The need for real digital transformation

When it comes to 21st century technology, change has become more of a constant than ever before. It is so perpetual, in fact, private and public companies realize that “digital transformation” is not an option, but a necessity.

“It’s kind of like a movement,” said Hasan Yasar, technical manager of the Secure Lifecycle Solutions Group at Carnegie Mellon University’s Software Engineering Institute CERT Division, on Federal Monthly Insights — Federal Digital Transformation in a Post-Covid World.

”It’s how we are thinking about DevOps, DevSecOps, and Agile. It’s happening in industry as well as in government,” Yasar said.

In the context of a modern engineering approach, Yasar said, that DevOps, DevSecOps, and SRE are the drivers to enable digital transformation, although there is some confusion.

’First of all, to do DevSecOps, we have to have a DevOps mindset in place. We cannot really jump directly to DevSecOps. Unfortunately, we have to have good infrastructure, good automation, and good integration in place. Then we can include the secret element,” Yasar said on Federal Drive with Tom Temin.

Yasar said he has been writing programs for nearly three decades. Since then, things have changed dramatically.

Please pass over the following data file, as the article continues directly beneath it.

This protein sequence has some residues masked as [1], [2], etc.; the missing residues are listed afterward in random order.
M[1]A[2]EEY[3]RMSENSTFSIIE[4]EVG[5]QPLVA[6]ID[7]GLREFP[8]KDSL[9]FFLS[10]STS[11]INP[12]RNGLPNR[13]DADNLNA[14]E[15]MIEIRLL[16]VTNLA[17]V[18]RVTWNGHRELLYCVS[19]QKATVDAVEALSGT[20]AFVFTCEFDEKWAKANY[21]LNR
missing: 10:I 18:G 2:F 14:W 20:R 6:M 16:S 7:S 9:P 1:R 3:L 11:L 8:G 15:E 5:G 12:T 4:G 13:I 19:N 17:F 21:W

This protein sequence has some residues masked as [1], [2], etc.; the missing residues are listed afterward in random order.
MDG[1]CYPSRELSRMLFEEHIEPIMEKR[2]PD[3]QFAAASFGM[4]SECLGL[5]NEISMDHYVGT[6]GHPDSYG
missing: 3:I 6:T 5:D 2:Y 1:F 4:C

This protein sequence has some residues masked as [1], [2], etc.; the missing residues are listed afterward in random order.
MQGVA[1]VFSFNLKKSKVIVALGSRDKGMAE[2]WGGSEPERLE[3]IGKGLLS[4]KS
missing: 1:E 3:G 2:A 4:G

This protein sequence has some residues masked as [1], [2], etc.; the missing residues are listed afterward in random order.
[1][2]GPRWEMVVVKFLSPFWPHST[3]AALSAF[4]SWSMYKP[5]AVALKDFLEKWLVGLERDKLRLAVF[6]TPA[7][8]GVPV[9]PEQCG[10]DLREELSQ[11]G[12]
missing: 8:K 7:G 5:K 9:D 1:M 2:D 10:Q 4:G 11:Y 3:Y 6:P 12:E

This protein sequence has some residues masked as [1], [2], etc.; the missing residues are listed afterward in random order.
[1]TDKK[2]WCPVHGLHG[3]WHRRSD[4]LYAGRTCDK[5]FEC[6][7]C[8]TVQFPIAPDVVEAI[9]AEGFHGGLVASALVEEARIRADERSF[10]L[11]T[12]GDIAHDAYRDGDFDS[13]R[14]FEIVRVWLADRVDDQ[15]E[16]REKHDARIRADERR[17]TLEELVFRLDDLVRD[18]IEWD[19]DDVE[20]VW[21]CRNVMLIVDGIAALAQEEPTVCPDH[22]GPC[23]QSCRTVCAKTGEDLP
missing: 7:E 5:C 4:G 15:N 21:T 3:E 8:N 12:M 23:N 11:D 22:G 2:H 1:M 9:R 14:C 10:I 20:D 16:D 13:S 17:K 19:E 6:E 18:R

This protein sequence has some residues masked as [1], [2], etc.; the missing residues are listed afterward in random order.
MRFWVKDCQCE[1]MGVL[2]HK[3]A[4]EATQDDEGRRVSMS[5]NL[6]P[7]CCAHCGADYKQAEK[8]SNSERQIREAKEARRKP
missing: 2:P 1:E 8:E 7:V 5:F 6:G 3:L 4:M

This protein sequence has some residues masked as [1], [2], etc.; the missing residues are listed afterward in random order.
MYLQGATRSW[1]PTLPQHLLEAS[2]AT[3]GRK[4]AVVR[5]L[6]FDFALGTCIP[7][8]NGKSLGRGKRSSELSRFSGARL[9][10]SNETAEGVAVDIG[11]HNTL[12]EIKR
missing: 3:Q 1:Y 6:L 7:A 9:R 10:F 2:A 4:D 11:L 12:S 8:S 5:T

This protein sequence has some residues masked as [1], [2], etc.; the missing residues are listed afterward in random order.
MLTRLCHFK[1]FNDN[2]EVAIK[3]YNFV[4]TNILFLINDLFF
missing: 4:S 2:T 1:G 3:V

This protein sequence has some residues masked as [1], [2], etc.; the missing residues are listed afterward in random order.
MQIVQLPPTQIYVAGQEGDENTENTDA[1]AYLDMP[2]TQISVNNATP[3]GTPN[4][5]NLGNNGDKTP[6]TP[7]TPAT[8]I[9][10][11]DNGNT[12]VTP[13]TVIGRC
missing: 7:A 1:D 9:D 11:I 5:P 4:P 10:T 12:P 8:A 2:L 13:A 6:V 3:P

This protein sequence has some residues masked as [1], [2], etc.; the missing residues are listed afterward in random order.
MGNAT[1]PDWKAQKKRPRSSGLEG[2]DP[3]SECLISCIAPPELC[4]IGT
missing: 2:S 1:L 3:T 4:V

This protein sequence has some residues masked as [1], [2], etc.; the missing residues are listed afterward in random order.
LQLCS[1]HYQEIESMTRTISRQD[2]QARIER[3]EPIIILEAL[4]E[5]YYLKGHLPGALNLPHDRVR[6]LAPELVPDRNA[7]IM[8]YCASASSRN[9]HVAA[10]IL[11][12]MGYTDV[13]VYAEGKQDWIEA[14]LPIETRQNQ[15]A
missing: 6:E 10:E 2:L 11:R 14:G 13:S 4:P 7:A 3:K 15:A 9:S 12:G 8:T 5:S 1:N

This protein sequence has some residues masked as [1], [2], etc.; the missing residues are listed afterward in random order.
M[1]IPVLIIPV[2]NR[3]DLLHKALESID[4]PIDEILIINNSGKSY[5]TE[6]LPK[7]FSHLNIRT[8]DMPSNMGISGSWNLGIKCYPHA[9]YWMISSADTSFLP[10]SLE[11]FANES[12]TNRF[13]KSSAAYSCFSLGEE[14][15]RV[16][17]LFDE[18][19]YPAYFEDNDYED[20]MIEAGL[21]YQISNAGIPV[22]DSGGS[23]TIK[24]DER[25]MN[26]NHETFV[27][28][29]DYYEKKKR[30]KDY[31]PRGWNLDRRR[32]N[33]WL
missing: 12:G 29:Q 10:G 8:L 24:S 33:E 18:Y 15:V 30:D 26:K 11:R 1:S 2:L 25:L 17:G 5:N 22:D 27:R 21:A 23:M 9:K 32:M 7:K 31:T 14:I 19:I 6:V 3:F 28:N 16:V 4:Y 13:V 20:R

“The difference is now automation is part of the software delivery pipeline. It is not a single instance, it is orchestrated, with various tools and full connection into our environments,” Yasar said.

Today’s technology is supporting multiple applications. Continuous integration serves as an example, as automation is orchestrated and more connected.

“So today, we have the right technology, such as virtualization. We can run many components, many servers together. It is saving a lot of time, Yasar said.

In discussing digital transformation and software development, Agile and DevOps are sometimes used interchangeably.

“They’re not the same. They kind of complement each other. With Agile, we are talking about a more iterative, incremental development, which is more process pieces. It is covering up how to do the business, how to build up the software. It’s not talking about the mechanics, it’s not talking about technical work,” Yasar said.

Yasar also talked about dealing with older programs and when to continue extending the life of legacy technology or when to start over from scratch.

“If I have a system that I have been maintaining and it’s eating up a lot of my time and resources, it’s time to think about that for specific modules and rearchitect it,” Yasar said.

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